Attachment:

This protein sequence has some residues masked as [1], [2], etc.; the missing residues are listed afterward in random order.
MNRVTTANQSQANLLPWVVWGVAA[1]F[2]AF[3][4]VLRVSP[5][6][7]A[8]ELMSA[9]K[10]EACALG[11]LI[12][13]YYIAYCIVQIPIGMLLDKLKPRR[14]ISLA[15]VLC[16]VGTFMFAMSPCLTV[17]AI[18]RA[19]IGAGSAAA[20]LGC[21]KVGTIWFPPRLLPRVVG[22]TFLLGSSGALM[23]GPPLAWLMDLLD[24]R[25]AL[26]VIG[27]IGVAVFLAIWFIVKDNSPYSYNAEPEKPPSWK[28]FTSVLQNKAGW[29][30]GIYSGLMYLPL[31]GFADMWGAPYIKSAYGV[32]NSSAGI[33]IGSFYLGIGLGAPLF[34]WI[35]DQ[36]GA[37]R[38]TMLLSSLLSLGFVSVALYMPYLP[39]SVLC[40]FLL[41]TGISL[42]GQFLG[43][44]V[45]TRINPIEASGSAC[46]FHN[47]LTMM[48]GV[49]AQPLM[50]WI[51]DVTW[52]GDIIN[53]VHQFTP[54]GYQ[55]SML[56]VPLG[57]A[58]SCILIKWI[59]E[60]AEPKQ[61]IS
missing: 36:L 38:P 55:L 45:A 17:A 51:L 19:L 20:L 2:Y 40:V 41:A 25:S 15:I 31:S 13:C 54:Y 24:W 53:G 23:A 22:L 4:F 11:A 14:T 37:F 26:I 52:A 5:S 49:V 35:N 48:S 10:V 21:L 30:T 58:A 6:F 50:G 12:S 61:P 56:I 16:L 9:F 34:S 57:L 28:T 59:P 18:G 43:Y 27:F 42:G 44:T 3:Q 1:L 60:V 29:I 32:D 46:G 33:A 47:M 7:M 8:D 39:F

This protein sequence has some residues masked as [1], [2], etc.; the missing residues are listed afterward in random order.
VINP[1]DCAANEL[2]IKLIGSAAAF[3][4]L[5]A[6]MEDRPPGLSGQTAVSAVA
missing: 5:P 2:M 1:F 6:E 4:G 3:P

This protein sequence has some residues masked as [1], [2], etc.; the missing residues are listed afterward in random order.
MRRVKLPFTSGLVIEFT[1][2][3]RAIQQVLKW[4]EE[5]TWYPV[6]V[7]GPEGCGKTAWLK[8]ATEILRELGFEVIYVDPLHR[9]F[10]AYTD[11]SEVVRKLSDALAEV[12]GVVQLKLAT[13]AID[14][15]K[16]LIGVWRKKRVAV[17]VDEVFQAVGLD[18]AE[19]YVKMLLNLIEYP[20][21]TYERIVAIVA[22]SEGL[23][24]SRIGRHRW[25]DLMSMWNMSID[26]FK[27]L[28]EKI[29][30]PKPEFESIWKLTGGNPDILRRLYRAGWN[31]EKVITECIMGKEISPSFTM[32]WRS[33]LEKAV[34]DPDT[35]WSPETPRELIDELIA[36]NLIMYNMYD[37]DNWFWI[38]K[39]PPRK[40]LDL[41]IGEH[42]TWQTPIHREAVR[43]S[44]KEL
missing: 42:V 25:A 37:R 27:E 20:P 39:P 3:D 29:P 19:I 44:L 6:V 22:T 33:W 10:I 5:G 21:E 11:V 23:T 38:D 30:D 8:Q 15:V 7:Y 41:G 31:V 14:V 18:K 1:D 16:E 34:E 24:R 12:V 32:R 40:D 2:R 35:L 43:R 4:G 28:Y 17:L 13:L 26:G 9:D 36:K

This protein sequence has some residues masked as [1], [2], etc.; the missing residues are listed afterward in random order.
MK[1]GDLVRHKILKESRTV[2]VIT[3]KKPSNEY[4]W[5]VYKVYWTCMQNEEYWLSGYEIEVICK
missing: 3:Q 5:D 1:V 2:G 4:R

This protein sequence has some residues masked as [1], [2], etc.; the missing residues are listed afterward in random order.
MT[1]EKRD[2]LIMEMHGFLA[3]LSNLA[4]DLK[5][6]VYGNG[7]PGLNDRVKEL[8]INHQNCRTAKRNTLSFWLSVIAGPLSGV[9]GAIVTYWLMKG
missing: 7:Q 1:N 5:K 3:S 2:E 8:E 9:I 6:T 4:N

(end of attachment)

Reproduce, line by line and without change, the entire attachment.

This protein sequence has some residues masked as [1], [2], etc.; the missing residues are listed afterward in random order.
MNRVTTANQSQANLLPWVVWGVAA[1]F[2]AF[3][4]VLRVSP[5][6][7]A[8]ELMSA[9]K[10]EACALG[11]LI[12][13]YYIAYCIVQIPIGMLLDKLKPRR[14]ISLA[15]VLC[16]VGTFMFAMSPCLTV[17]AI[18]RA[19]IGAGSAAA[20]LGC[21]KVGTIWFPPRLLPRVVG[22]TFLLGSSGALM[23]GPPLAWLMDLLD[24]R[25]AL[26]VIG[27]IGVAVFLAIWFIVKDNSPYSYNAEPEKPPSWK[28]FTSVLQNKAGW[29][30]GIYSGLMYLPL[31]GFADMWGAPYIKSAYGV[32]NSSAGI[33]IGSFYLGIGLGAPLF[34]WI[35]DQ[36]GA[37]R[38]TMLLSSLLSLGFVSVALYMPYLP[39]SVLC[40]FLL[41]TGISL[42]GQFLG[43][44]V[45]TRINPIEASGSAC[46]FHN[47]LTMM[48]GV[49]AQPLM[50]WI[51]DVTW[52]GDIIN[53]VHQFTP[54]GYQ[55]SML[56]VPLG[57]A[58]SCILIKWI[59]E[60]AEPKQ[61]IS
missing: 36:L 38:P 55:L 45:A 17:A 51:L 19:L 20:L 2:Y 40:V 41:A 25:S 15:I 31:S 13:C 54:Y 24:W 53:G 23:A 22:L 4:F 11:A 14:T 37:F 26:I 52:A 5:S 49:V 35:N 48:S 10:V 21:L 30:T 58:A 6:F 50:G 12:S 61:P 56:I 16:L 9:F 34:S 57:L 28:T 59:P 18:G 43:Y 27:F 42:G 44:T 3:Q 1:L 60:V 29:I 32:D 46:G 33:A 47:M 7:M 8:D 39:F

This protein sequence has some residues masked as [1], [2], etc.; the missing residues are listed afterward in random order.
VINP[1]DCAANEL[2]IKLIGSAAAF[3][4]L[5]A[6]MEDRPPGLSGQTAVSAVA
missing: 5:P 2:M 1:F 6:E 4:G 3:P

This protein sequence has some residues masked as [1], [2], etc.; the missing residues are listed afterward in random order.
MRRVKLPFTSGLVIEFT[1][2][3]RAIQQVLKW[4]EE[5]TWYPV[6]V[7]GPEGCGKTAWLK[8]ATEILRELGFEVIYVDPLHR[9]F[10]AYTD[11]SEVVRKLSDALAEV[12]GVVQLKLAT[13]AID[14][15]K[16]LIGVWRKKRVAV[17]VDEVFQAVGLD[18]AE[19]YVKMLLNLIEYP[20][21]TYERIVAIVA[22]SEGL[23][24]SRIGRHRW[25]DLMSMWNMSID[26]FK[27]L[28]EKI[29][30]PKPEFESIWKLTGGNPDILRRLYRAGWN[31]EKVITECIMGKEISPSFTM[32]WRS[33]LEKAV[34]DPDT[35]WSPETPRELIDELIA[36]NLIMYNMYD[37]DNWFWI[38]K[39]PPRK[40]LDL[41]IGEH[42]TWQTPIHREAVR[43]S[44]KEL
missing: 42:V 25:A 37:R 27:E 20:P 39:P 3:D 29:P 19:I 44:L 6:V 22:T 33:W 10:I 5:G 21:E 11:V 23:T 38:D 30:D 8:Q 15:V 7:Y 41:G 31:V 14:V 18:K 1:D 16:E 34:E 24:R 12:V 32:R 40:D 2:R 35:L 43:R 4:G 28:Y 17:L 13:L 26:G 9:D 36:K

This protein sequence has some residues masked as [1], [2], etc.; the missing residues are listed afterward in random order.
MK[1]GDLVRHKILKESRTV[2]VIT[3]KKPSNEY[4]W[5]VYKVYWTCMQNEEYWLSGYEIEVICK
missing: 3:Q 5:D 1:V 2:G 4:R

This protein sequence has some residues masked as [1], [2], etc.; the missing residues are listed afterward in random order.
MT[1]EKRD[2]LIMEMHGFLA[3]LSNLA[4]DLK[5][6]VYGNG[7]PGLNDRVKEL[8]INHQNCRTAKRNTLSFWLSVIAGPLSGV[9]GAIVTYWLMKG
missing: 7:Q 1:N 5:K 3:S 2:E 8:E 9:I 6:T 4:N